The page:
A group of researchers at UCLA decided to take high-res brain scans of people who have meditated regularly for more than five years, and they found that certain parts of meditators' brains are larger than average. Their brains have a bigger hippocampus and more gray matter in the orbito-frontal cortex, thalamus, and inferior temporal lobe—all areas that are involved in processing and regulating emotions.
This doesn't surprise, given that research has long shown that people who regularly practice meditation can focus better and have greater control over their emotional response to stress. Finding the bigger brain regions might give scientists a clue as to why meditators have these special abilities, says Eileen Luders, a postdoctoral research fellow at the UCLA Laboratory of Neuro Imaging who led the study. Little is known about the link between meditation and brain structure.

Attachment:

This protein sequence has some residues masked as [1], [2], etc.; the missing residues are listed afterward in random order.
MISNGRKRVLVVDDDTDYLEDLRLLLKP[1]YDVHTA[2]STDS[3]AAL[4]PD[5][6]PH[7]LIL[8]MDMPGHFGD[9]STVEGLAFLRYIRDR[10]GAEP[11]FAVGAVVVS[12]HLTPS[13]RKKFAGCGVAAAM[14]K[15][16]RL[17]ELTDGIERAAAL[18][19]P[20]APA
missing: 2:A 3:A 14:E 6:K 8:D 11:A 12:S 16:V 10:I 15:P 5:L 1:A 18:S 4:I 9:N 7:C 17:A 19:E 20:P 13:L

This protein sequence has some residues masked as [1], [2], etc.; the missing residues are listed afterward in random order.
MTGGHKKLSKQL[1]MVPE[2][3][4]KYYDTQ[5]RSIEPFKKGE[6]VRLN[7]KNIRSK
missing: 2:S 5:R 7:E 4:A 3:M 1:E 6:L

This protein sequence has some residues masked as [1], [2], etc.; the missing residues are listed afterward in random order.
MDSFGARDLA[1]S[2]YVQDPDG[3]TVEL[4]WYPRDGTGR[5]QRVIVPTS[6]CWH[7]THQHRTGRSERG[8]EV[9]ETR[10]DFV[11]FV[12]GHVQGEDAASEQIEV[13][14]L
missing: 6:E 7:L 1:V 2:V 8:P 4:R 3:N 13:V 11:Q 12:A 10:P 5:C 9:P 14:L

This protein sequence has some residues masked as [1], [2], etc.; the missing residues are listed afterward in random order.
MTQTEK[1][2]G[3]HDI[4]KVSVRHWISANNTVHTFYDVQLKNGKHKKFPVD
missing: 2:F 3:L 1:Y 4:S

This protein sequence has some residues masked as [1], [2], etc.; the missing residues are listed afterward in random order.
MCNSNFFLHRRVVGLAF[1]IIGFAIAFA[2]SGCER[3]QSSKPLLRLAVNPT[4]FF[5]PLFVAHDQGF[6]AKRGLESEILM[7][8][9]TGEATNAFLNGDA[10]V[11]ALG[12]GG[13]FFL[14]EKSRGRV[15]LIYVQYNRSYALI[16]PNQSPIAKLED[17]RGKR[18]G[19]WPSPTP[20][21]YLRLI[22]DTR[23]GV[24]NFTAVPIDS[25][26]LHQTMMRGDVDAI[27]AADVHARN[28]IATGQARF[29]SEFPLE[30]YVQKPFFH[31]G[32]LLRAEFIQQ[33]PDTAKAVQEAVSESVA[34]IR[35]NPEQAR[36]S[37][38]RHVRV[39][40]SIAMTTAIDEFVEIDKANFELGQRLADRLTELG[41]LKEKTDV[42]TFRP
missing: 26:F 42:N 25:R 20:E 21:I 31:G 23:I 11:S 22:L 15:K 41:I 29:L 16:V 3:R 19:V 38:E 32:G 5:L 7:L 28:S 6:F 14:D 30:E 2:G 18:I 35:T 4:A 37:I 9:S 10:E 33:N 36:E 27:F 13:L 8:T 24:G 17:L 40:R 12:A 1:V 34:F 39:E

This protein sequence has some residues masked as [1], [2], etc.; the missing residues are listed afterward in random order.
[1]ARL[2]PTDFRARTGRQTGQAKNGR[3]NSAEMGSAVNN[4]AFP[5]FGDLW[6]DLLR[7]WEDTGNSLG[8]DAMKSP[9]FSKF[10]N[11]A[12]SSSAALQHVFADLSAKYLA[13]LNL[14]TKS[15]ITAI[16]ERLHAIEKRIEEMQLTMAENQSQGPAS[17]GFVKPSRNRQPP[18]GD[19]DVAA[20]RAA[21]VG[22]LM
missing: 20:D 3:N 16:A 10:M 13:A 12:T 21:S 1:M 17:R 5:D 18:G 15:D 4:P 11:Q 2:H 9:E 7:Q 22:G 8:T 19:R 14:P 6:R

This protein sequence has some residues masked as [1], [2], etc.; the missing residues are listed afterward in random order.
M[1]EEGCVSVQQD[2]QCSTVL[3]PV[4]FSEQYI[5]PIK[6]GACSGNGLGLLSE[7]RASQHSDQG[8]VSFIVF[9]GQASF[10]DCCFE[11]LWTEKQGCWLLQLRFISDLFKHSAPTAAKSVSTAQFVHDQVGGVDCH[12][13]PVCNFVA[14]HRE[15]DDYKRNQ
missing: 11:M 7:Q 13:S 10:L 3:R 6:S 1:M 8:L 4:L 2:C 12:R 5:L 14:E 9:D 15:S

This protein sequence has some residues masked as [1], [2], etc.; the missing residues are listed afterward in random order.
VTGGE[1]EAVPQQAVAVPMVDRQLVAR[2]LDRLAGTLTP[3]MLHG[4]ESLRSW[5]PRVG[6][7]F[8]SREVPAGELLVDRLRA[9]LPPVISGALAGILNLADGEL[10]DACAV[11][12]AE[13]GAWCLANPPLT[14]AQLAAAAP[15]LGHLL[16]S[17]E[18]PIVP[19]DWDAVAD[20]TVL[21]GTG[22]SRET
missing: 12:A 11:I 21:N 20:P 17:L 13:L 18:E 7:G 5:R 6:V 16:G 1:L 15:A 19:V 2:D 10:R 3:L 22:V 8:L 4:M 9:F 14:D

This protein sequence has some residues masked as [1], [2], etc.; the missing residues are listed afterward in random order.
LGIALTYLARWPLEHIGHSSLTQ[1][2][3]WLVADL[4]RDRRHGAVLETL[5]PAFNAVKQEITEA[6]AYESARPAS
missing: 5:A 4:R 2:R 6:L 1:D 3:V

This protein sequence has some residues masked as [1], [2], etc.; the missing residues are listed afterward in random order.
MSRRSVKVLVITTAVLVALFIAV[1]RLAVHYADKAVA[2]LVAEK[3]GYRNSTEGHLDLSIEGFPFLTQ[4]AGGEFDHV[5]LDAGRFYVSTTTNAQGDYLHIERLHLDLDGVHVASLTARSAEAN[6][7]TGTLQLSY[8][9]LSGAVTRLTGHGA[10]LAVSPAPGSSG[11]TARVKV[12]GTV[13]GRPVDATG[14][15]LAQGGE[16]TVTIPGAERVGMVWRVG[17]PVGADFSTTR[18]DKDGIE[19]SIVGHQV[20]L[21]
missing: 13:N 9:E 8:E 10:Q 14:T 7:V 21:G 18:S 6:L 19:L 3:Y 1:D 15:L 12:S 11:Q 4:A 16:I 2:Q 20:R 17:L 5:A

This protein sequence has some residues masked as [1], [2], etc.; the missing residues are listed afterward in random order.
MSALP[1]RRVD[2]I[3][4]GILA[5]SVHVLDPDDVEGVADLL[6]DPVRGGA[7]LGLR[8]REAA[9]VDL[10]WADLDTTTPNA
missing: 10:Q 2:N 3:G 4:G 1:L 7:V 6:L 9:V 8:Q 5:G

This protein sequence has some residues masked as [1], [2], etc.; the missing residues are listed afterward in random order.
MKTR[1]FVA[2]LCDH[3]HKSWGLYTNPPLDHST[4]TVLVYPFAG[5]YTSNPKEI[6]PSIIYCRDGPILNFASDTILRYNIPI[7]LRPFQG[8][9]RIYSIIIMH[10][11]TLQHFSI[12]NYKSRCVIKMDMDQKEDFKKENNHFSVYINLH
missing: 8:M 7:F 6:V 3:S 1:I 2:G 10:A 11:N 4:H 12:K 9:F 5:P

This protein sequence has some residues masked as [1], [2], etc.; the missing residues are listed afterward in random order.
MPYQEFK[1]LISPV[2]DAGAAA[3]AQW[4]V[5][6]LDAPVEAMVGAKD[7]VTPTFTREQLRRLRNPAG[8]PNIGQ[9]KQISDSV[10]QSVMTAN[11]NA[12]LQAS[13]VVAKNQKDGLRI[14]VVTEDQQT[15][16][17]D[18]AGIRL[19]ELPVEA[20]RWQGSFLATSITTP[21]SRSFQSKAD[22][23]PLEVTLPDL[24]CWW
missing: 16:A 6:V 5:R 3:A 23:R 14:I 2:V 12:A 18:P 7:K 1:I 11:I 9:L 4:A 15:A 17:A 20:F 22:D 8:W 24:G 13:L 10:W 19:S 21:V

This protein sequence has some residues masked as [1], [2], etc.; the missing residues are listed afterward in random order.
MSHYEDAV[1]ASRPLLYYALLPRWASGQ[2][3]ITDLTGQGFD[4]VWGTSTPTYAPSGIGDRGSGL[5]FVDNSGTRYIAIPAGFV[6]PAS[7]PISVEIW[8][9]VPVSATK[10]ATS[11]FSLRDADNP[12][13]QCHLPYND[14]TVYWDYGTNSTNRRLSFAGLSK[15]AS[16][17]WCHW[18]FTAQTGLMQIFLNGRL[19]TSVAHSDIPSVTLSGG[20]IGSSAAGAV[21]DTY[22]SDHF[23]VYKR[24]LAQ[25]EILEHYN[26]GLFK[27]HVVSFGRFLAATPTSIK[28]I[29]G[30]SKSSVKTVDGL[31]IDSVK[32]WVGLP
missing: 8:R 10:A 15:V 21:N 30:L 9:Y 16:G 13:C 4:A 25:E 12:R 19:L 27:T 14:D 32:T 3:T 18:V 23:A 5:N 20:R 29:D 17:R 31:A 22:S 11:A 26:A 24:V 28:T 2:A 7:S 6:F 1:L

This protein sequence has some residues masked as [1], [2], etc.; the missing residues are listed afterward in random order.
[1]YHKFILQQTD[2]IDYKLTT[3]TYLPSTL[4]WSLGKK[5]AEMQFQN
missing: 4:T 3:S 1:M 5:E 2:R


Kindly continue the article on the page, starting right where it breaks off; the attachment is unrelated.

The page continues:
For one thing, scientists still face a chicken-and-egg question:
Because this was not a longitudinal study—which would have tracked meditators from the time they began meditating onward—it's possible that the meditators already had more regional gray matter and volume in specific areas; that may have attracted them to meditation in the first place, Luders said.However, she also noted that numerous previous studies have pointed to the brain's remarkable plasticity and how environmental enrichment has been shown to change brain structure.